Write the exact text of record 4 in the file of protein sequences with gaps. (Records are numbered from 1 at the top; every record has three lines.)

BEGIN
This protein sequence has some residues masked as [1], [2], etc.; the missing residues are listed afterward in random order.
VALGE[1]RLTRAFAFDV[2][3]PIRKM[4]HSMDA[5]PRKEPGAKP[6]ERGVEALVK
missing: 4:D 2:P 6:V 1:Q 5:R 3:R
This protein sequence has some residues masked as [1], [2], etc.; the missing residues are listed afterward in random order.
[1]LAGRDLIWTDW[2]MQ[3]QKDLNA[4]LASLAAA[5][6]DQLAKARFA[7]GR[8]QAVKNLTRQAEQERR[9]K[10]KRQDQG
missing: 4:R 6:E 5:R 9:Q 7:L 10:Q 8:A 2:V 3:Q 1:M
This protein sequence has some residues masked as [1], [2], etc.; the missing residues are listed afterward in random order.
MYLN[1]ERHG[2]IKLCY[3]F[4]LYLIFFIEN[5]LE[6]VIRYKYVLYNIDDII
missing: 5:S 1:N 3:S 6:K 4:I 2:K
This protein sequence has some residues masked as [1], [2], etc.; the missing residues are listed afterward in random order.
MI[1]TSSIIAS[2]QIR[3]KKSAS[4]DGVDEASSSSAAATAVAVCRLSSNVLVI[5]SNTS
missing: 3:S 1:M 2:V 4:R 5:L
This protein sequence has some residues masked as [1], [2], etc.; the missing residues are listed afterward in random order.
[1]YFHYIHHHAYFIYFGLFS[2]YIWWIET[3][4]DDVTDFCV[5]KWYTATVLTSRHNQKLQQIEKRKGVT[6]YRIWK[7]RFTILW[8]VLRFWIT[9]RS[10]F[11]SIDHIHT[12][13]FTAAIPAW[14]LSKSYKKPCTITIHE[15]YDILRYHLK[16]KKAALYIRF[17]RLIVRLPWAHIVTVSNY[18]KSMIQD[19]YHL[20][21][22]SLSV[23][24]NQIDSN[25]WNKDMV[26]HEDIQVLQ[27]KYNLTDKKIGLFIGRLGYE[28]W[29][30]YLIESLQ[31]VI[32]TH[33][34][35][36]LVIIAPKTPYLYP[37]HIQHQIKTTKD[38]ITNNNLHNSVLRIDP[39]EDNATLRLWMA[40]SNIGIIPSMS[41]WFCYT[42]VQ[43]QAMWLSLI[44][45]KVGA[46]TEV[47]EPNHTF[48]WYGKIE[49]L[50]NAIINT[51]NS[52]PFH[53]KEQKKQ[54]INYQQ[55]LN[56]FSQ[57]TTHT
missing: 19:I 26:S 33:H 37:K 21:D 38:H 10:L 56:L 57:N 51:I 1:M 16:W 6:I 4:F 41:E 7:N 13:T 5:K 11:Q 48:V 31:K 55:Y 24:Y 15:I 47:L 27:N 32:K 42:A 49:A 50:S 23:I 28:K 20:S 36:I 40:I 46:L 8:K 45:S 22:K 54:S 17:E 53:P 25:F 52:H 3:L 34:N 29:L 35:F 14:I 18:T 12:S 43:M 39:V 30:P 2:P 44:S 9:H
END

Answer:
This protein sequence has some residues masked as [1], [2], etc.; the missing residues are listed afterward in random order.
MI[1]TSSIIAS[2]QIR[3]KKSAS[4]DGVDEASSSSAAATAVAVCRLSSNVLVI[5]SNTS
missing: 3:S 1:M 2:V 4:R 5:L